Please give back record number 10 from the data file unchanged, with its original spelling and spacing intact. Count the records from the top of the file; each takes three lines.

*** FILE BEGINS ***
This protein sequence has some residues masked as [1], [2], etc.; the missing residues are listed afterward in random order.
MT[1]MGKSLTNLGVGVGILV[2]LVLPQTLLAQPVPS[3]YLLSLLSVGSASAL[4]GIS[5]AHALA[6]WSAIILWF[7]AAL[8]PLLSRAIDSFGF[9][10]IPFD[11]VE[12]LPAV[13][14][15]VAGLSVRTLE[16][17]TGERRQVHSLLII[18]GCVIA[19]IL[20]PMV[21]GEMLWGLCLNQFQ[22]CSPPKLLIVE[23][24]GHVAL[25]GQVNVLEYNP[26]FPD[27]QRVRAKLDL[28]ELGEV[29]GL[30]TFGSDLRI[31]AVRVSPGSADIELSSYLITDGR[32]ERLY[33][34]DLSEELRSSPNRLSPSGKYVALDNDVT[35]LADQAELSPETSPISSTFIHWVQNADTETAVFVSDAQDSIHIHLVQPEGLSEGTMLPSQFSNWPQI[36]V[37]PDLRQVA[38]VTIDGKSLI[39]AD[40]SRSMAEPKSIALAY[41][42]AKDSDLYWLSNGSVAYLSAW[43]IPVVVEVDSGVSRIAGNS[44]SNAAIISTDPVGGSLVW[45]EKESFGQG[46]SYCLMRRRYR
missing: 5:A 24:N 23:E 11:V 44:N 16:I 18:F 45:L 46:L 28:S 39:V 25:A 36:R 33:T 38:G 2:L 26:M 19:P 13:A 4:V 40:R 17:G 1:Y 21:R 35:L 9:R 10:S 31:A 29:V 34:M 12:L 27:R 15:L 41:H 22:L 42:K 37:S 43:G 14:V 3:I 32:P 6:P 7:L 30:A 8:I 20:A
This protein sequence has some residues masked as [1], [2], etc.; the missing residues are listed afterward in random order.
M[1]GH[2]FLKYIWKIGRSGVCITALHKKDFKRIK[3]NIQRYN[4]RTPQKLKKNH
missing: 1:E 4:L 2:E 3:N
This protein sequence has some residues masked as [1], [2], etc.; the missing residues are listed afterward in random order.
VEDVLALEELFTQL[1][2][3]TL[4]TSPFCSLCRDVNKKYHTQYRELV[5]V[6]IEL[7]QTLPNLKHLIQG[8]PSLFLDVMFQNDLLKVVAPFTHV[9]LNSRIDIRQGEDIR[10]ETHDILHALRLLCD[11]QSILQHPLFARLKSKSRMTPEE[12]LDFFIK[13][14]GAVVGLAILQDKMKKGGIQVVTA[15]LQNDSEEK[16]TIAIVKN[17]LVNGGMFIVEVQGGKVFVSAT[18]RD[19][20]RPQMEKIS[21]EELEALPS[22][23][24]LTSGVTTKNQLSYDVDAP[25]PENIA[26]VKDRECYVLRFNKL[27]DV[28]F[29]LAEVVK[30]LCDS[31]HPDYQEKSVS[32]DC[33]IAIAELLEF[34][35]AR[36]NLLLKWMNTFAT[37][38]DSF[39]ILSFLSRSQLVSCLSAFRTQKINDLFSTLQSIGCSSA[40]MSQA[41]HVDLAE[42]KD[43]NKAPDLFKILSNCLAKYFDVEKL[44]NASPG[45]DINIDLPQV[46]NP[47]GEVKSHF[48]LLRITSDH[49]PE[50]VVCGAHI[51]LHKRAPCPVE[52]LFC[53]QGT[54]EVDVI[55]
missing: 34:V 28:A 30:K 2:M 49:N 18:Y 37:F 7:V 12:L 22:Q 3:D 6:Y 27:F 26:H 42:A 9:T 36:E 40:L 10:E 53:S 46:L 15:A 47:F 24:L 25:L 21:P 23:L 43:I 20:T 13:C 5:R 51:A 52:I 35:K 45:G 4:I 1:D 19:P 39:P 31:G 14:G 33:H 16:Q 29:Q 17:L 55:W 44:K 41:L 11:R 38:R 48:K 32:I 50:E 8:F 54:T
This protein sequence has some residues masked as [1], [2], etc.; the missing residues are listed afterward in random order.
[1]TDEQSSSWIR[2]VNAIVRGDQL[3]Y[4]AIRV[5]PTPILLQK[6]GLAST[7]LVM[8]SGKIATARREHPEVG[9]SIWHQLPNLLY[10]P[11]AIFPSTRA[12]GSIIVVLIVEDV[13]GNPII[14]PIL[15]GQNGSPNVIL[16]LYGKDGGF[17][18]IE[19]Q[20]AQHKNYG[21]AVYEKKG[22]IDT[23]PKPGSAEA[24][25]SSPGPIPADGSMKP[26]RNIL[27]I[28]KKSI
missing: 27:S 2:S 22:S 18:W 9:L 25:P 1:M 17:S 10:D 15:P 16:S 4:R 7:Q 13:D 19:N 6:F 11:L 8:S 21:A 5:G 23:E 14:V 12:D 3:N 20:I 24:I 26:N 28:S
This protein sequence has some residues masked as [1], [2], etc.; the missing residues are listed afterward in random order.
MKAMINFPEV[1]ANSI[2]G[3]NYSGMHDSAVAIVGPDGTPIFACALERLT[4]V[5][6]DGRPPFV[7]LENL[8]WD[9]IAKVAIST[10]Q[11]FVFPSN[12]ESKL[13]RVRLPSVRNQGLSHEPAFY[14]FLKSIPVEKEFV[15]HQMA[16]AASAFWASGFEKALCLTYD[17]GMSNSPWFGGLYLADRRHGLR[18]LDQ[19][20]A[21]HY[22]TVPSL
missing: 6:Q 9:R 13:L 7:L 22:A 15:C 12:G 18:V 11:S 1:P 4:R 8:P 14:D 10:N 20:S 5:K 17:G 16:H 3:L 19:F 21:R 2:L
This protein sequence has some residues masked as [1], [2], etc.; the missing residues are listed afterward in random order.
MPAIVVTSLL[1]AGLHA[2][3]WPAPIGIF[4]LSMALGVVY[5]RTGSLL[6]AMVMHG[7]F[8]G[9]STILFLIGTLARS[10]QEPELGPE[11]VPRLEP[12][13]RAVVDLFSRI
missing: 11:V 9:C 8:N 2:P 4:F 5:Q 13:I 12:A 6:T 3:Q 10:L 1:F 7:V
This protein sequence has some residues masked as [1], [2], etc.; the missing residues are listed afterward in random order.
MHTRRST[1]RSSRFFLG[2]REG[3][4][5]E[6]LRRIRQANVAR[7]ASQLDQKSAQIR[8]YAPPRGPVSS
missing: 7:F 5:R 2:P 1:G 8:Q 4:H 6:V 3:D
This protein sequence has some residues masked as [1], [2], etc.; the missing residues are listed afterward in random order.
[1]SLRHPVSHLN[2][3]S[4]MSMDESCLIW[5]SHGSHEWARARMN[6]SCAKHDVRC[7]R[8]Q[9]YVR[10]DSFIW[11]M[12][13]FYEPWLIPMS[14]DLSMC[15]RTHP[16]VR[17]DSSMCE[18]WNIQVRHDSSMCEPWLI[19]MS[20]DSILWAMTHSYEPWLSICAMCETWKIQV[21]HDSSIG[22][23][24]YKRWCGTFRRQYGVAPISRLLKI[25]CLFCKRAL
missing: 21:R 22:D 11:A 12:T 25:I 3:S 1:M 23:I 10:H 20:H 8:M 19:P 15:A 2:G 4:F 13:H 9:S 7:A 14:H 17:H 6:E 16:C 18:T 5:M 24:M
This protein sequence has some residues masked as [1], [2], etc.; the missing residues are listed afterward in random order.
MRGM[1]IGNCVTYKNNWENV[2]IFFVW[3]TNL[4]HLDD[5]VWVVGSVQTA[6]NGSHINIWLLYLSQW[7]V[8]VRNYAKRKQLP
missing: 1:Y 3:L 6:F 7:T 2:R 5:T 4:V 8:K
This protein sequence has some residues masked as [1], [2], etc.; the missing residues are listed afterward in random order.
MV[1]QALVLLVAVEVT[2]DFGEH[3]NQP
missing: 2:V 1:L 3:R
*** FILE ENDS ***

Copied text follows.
This protein sequence has some residues masked as [1], [2], etc.; the missing residues are listed afterward in random order.
MV[1]QALVLLVAVEVT[2]DFGEH[3]NQP
missing: 2:V 1:L 3:R